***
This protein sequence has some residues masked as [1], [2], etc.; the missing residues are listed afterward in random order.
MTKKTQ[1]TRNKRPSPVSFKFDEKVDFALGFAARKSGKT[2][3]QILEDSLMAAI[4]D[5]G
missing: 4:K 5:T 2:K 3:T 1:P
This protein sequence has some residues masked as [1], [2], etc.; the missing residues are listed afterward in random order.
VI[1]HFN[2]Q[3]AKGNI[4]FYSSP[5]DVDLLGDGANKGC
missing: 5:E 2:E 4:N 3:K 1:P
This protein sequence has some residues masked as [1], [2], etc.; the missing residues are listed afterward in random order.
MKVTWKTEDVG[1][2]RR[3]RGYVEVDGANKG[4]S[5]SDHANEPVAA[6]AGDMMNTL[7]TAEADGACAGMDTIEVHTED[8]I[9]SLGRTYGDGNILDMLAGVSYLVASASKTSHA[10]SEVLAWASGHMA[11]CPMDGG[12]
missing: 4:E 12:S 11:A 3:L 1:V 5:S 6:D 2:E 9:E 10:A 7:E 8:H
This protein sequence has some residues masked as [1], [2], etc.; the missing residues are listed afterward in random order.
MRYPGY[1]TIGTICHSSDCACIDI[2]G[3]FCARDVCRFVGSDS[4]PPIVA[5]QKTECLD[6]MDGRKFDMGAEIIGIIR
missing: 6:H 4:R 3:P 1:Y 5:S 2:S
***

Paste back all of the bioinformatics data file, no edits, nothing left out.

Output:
This protein sequence has some residues masked as [1], [2], etc.; the missing residues are listed afterward in random order.
MTKKTQ[1]TRNKRPSPVSFKFDEKVDFALGFAARKSGKT[2][3]QILEDSLMAAI[4]D[5]G
missing: 4:K 5:T 2:K 3:T 1:P
This protein sequence has some residues masked as [1], [2], etc.; the missing residues are listed afterward in random order.
VI[1]HFN[2]Q[3]AKGNI[4]FYSSP[5]DVDLLGDGANKGC
missing: 5:E 2:E 4:N 3:K 1:P
This protein sequence has some residues masked as [1], [2], etc.; the missing residues are listed afterward in random order.
MKVTWKTEDVG[1][2]RR[3]RGYVEVDGANKG[4]S[5]SDHANEPVAA[6]AGDMMNTL[7]TAEADGACAGMDTIEVHTED[8]I[9]SLGRTYGDGNILDMLAGVSYLVASASKTSHA[10]SEVLAWASGHMA[11]CPMDGG[12]
missing: 4:E 12:S 11:A 3:L 1:V 5:S 6:D 2:E 9:E 10:A 7:E 8:H
This protein sequence has some residues masked as [1], [2], etc.; the missing residues are listed afterward in random order.
MRYPGY[1]TIGTICHSSDCACIDI[2]G[3]FCARDVCRFVGSDS[4]PPIVA[5]QKTECLD[6]MDGRKFDMGAEIIGIIR
missing: 6:H 4:R 3:P 1:Y 5:S 2:S